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3 Steps to Follow after Diagnosing Dementia

Receiving a dementia diagnosis can be frightening.  Becoming informed will ease feelings of anxiety and help individuals feel empowered. Alzheimer’s disease is life-changing, but there are simple ways to feel empowered and informed moving forward.

This article will briefly discuss dementia as a diagnosis and empower you with a list of tasks to accomplish when you are asking, “where do I go from here?”

Coping with Emotions After a Dementia Diagnosis

A diagnosis of dementia is often accompanied by a range of emotions. You might feel a sense of anger, sorrow, or relief. Let’s walk through a common list of emotions after receiving a  diagnosis and how to cope.

A common range of emotions you are likely to feel after a dementia diagnosis are as follows:

  • Denial: The information you receive might overwhelm you and lead you to denial. It’s ok to seek out a second opinion by a doctor if you are having a hard time coming to terms with your diagnosis.
  • Relief: A dementia diagnosis might help you make sense of your previous emotions and behavior. Having answers can feel empowering and give you a sense of direction moving forward.
  • Fear: Dementia and memory loss can feel frightening. You might fear the future and struggle to trust yourself and others.
  • Anger: Overwhelming feelings of anger might accompany your diagnosis. You might feel a sense of injustice and loss of control.
  • Sorrow: You might feel that no one understands your situation and turn to isolation in times of sorrow. There are many changes when receiving a dementia diagnosis which may lead you to feel grief for what you feel is lost.

However you feel after receiving a dementia diagnosis, it is important to acknowledge your emotions and receive the proper support. Use this list of ideas to help you create an emotional care plan:

  • Journal your emotions post-diagnosis. Journaling has been proven to help individuals release stress and gain a new perspective on their situation.
  • After receiving a diagnosis, speak to close friends and family about your emotional state. Let them know how they can support you (i.e., daily check-ins over the phone or in person, accompanying you to appointments, or providing distractions through other activities).
  • Join a support group with others who have received a dementia diagnosis. Many support groups meet online via Zoom with options for in-person group support. Click here for a list of services in the United States. Click here for a list of services in the United Kingdom.
  • Continue to participate in the activities you enjoy. An Alzheimer’s diagnosis might make you feel isolated or like you can’t engage in your favorite pastimes. Unless stated by your doctor, it is important to keep engaged and connected to your life.

Inform Yourself About Your Diagnosis

A dementia diagnosis is drenched in stigma and preconceived ideas about those living with Alzheimer’s disease. Becoming informed about dementia can help you feel empowered while considering the proper care needed for your unique case.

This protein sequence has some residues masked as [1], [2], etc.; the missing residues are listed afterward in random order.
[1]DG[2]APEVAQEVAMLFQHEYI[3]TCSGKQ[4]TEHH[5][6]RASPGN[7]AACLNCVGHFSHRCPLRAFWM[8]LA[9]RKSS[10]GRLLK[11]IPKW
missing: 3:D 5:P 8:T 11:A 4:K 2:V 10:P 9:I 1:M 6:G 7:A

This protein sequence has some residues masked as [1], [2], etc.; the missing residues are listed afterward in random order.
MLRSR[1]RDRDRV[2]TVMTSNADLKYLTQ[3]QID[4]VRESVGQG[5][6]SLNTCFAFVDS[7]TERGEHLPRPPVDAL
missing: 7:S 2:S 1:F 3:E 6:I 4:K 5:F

According to the CDC, stigmatization of memory loss disorders often leads those who suspect they have dementia to delay receiving medical care. Stigma can also inhibit caregivers and family members from accepting the diagnosis of a family member or friend.

The Alzheimer’s Association recommends fighting dementia stigma by:

  • Speaking openly about your diagnosis.
  • Sharing accurate information about your disease.
  • Receiving support from community groups or friends and family.
  • Change your perspective on your diagnosis by viewing it as an educational opportunity.
  • Participate in research trials and advocate for more support and research.

Plan for Your Future

While considering your future after a memory-loss diagnosis can seem scary, the more prepared you are, the more secure you will feel moving forward. There are many care options for those living with dementia. Here are a few things to consider when planning for the future:

  • Consider legal, financial, and medical planning. Resources are available through the Alzheimer Association’s website.
  • Consult a lawyer to update or establish your will and living will.
  • Consider long-term care and financing options. There are many care options, including customized dementia home care services and assisted living.
  • Inform yourself about your insurance coverage for medications and ongoing medical care.
  • Take note of transportation services and other programs to serve those who live with dementia.


A dementia diagnosis can be wrought with overwhelm and fear, but strategic planning and medical care will ease feelings of anxiety and empower individuals to live the life that they desire post-diagnosis. Review the summary of this article and note the options that resonate with you today:

  • Receive emotional support after a memory-loss diagnosis
  • Stay engaged in your life and activities you enjoy
  • Remove stigma around your diagnosis by speaking openly about it with those in your community.
  • Consult a lawyer to establish a will.
  • Create a long-term care plan by researching services offered in your area, including transportation, housing, and healthcare.

A dementia diagnosis is life-changing, but it is not life-ruining. Always remember you are not alone.

Author Bio
Kevin Yancul is a writer who covers topics related to science, health, and education. In addition, he enjoys photography as a leisure activity and as part of his writing inspiration.

Source: www.behealthynow.co.uk

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